It's simply not true what they say about solicitors. A client is embroiled in various legal matters, and has engaged a (huge) London legal firm to act. This firm invoices monthly and includes a full and detailed breakdown of time costs per invoice. Having not kept timesheets for many years, I find it fascinating reading, particularly the numerous items along the lines of - Partner A: Receiving email from client; reading email; forwarding email to Manager B; notifying client of same: 1.1 hours at £575/hour. Manager B: Receiving email from Partner A; reading email; forwarding email to Associates C and D; notifying Partner A of same: 0.6 hours at £320/hour. Associate C: Receiving email from Manager B........you can probably guess the rest.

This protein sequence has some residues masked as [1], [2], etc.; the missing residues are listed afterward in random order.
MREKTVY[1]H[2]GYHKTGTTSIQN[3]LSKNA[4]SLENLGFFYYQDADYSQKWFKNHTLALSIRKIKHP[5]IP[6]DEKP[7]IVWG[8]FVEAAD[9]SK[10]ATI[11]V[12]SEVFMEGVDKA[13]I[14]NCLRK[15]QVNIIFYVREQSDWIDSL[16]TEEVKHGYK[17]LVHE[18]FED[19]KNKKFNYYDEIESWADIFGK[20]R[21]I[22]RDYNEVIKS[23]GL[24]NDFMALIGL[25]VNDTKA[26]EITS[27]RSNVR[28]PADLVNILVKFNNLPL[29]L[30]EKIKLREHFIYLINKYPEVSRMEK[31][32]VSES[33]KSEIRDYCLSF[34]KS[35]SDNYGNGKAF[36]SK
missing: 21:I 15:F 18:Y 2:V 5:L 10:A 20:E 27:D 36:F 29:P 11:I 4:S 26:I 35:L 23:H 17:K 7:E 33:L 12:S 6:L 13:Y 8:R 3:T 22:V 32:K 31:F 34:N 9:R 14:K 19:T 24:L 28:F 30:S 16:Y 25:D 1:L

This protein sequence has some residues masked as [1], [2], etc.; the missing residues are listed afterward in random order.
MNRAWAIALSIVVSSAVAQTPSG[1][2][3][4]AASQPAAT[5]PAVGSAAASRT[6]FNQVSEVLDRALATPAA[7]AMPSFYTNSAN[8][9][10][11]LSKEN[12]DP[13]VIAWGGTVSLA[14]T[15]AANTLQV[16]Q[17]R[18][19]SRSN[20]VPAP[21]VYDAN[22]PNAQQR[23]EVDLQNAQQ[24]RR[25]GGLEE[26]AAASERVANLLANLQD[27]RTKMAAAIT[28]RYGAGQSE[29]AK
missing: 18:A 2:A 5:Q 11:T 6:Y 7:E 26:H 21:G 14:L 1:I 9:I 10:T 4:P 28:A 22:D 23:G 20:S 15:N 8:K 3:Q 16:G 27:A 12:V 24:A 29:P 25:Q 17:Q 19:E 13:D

I'm not suggesting there's anything dodgy here - the firm is upfront about where their astronomical costs come from so if the client is happy to pay, fair enough. I admire their chutzpah, in fact. Having been a long-time disciple of Ron Baker and the whole value-pricing ethos, I guess the interesting question for me is - for very large professional firms, who genuinely price on time, what's the attraction of potentially complicated value-based billing exercises when they can use technology to self-generate time costs like this? All you need is 1) truly extraordinary hourly rates and 2) a system to ensure every email and letter goes direct to the partner so it can be filtered down, expensively, to the correct level and it's champagne all round! When profits are averaging £750k per partner, time sheets suddenly seem a great idea.